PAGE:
‘Mattress money’ common in Northern Ireland
Committee hears that 13 per cent of people do not have access to a bank account
An estimated 13 per cent of people in the North do not have access to a bank account, according to evidence presented on the first day of an inquiry into the banking structure in the North.
The Northern Ireland Affairs Committee, which is composed of a group of Northern Ireland and British MPs, yesterday heard how “mattress money” was a way of life for some people.
The North’s Consumer Council told the committee at the House of Commons yesterday that Northern Ireland displayed historically lower levels of financial capability in terms of people being able to manage money.
As a result, Aodhan O’Donnell, the Consumer Council’s director of policy, said some people relied on mattress money to manage their every day financial affairs.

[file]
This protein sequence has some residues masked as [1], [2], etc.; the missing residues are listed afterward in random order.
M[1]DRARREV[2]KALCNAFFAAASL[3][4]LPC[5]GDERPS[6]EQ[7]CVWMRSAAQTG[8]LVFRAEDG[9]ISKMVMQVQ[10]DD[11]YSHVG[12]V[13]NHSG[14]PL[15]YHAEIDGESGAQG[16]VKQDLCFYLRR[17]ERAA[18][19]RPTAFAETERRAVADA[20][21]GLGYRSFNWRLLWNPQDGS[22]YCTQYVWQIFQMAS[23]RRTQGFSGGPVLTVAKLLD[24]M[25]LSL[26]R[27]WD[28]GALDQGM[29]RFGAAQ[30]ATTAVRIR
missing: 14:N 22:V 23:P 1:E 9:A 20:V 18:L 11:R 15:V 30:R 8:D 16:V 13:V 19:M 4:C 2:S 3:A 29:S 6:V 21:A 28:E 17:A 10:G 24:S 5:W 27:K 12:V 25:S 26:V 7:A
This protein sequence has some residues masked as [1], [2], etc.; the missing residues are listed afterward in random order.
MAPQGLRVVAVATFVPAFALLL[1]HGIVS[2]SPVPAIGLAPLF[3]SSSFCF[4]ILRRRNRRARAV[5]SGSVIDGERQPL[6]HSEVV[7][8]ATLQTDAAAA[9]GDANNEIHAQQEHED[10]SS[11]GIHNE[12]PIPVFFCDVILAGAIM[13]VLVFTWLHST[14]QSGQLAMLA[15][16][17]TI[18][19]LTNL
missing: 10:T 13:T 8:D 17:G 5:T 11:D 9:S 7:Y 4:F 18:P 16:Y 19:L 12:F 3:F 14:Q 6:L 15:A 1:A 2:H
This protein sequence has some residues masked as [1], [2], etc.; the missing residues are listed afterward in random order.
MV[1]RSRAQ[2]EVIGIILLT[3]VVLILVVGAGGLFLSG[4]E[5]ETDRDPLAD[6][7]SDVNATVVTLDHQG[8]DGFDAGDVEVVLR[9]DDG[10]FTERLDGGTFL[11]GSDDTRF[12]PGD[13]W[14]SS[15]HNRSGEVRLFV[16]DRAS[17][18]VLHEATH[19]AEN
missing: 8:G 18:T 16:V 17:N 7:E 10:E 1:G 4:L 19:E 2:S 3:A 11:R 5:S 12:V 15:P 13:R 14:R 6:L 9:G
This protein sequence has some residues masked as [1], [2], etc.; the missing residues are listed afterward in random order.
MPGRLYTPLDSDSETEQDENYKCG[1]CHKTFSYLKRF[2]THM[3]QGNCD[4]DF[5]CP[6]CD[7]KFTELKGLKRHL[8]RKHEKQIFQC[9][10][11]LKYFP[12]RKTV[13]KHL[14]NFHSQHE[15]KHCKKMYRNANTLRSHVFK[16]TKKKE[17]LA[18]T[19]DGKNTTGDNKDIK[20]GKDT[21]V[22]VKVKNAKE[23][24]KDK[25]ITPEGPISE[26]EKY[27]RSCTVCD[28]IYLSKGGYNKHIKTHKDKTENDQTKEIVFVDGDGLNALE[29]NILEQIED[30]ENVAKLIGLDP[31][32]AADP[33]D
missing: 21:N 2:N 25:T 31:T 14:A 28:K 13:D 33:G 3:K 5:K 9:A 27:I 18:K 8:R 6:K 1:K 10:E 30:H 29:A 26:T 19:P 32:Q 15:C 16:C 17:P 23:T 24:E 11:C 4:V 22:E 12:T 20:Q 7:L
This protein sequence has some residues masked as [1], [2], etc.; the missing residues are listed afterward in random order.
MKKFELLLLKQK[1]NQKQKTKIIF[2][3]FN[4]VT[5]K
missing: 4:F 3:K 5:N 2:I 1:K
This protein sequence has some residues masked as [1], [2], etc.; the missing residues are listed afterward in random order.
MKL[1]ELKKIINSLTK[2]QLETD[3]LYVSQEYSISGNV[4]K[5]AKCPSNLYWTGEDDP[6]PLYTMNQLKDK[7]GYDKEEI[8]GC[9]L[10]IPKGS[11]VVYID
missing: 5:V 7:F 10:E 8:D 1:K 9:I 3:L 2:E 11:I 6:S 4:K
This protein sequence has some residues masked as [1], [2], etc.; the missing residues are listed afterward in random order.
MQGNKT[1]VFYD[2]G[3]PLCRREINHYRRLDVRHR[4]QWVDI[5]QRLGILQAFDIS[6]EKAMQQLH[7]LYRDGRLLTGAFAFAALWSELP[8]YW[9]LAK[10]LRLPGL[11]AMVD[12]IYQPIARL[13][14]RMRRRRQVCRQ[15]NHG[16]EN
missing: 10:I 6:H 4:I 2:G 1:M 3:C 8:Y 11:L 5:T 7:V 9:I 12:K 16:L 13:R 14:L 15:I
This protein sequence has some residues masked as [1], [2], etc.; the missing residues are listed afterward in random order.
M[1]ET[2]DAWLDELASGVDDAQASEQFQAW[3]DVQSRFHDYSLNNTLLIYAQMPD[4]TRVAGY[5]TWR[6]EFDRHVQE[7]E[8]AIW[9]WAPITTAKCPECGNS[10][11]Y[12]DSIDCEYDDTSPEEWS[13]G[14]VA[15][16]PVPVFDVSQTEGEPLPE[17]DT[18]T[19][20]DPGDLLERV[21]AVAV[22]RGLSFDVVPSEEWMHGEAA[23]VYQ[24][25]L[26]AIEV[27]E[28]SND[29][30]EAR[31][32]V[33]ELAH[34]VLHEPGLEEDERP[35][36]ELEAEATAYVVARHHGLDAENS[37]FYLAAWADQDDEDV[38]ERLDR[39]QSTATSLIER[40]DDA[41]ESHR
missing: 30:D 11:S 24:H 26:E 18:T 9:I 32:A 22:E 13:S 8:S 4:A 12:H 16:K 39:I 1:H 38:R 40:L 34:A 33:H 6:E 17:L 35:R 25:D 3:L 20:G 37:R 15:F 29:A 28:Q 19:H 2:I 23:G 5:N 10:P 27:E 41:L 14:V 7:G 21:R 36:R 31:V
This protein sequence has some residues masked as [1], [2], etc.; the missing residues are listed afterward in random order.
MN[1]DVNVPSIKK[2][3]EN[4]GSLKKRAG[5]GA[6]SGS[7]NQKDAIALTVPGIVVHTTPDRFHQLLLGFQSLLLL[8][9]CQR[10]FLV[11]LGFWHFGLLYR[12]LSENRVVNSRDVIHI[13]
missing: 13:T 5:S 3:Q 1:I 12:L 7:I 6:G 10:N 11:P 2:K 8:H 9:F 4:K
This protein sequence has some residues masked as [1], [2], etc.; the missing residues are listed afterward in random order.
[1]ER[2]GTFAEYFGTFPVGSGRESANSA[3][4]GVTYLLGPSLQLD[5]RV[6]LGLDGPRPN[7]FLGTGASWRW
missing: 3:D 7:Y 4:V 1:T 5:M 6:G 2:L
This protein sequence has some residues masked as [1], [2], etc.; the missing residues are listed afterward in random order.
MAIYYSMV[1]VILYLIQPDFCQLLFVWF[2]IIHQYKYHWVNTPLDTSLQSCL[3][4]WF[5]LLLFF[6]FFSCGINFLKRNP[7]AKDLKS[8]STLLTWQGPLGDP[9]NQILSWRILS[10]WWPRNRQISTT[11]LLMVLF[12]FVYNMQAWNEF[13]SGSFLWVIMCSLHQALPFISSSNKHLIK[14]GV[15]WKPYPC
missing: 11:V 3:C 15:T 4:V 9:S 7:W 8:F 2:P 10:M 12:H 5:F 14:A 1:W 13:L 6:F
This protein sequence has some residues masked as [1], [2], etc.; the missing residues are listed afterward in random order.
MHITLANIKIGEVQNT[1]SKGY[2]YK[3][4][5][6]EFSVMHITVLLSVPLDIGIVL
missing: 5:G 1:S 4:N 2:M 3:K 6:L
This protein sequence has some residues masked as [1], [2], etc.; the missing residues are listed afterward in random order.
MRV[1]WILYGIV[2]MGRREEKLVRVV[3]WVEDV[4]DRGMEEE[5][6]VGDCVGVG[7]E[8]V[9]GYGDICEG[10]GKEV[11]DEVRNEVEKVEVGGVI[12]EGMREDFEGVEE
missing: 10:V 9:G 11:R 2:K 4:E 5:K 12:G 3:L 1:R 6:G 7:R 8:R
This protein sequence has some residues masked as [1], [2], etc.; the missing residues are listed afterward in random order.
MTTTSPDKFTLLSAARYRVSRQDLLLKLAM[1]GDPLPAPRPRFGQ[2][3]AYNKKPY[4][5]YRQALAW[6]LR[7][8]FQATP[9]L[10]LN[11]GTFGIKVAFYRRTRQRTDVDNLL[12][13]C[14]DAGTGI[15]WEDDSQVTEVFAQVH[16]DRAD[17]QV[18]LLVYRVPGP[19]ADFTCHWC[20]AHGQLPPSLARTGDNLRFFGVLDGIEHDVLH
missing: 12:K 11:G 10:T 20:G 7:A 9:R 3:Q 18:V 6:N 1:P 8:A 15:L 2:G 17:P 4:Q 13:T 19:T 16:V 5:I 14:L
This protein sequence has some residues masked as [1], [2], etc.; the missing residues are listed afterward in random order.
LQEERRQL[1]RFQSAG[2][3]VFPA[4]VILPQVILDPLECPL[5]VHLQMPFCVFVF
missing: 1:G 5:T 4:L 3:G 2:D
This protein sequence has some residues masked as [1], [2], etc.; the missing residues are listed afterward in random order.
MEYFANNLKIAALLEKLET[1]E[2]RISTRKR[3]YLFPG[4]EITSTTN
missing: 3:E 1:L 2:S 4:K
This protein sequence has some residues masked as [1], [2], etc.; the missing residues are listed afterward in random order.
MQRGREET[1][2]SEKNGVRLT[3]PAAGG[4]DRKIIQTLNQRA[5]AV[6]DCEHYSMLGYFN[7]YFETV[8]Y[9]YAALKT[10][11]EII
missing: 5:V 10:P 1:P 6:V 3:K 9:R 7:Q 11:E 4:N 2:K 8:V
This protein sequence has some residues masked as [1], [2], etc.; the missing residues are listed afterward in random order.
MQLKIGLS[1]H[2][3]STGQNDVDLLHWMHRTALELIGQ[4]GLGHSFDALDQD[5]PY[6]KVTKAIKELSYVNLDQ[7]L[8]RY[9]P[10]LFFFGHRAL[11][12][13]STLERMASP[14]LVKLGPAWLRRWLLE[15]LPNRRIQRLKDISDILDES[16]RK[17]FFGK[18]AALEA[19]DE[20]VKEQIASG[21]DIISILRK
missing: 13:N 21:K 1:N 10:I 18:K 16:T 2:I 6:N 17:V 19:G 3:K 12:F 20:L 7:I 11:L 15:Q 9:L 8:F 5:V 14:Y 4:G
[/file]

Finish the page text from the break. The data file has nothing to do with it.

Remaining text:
The council believes that, as a result of this, some people are losing out on opportunities to save money by being able to access online banking services.
It says some people do not have a bank account because they may use credit unions, because they do not trust certain financial institutions or may no longer have access to a local bank branch.
The sharp rate of closure of bank branches in the North is just one area that the committee’s inquiry will examine.